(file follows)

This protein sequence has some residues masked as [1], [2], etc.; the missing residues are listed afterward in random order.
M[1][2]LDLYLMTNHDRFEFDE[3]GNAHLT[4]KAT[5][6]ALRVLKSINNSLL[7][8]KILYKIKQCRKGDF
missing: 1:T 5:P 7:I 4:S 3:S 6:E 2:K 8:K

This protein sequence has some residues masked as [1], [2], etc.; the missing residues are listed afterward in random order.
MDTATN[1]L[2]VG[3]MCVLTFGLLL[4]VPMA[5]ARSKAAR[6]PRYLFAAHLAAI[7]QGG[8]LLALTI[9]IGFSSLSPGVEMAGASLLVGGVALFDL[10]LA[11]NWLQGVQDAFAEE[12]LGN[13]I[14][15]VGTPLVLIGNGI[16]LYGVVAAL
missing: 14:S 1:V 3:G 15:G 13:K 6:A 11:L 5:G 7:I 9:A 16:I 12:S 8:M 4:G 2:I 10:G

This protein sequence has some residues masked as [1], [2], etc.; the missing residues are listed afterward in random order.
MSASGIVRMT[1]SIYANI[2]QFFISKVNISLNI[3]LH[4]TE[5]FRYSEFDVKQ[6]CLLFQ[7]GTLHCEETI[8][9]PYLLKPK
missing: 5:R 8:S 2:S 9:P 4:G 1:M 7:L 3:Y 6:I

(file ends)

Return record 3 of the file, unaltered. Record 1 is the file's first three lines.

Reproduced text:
This protein sequence has some residues masked as [1], [2], etc.; the missing residues are listed afterward in random order.
MSASGIVRMT[1]SIYANI[2]QFFISKVNISLNI[3]LH[4]TE[5]FRYSEFDVKQ[6]CLLFQ[7]GTLHCEETI[8][9]PYLLKPK
missing: 5:R 8:S 2:S 9:P 4:G 1:M 7:L 3:Y 6:I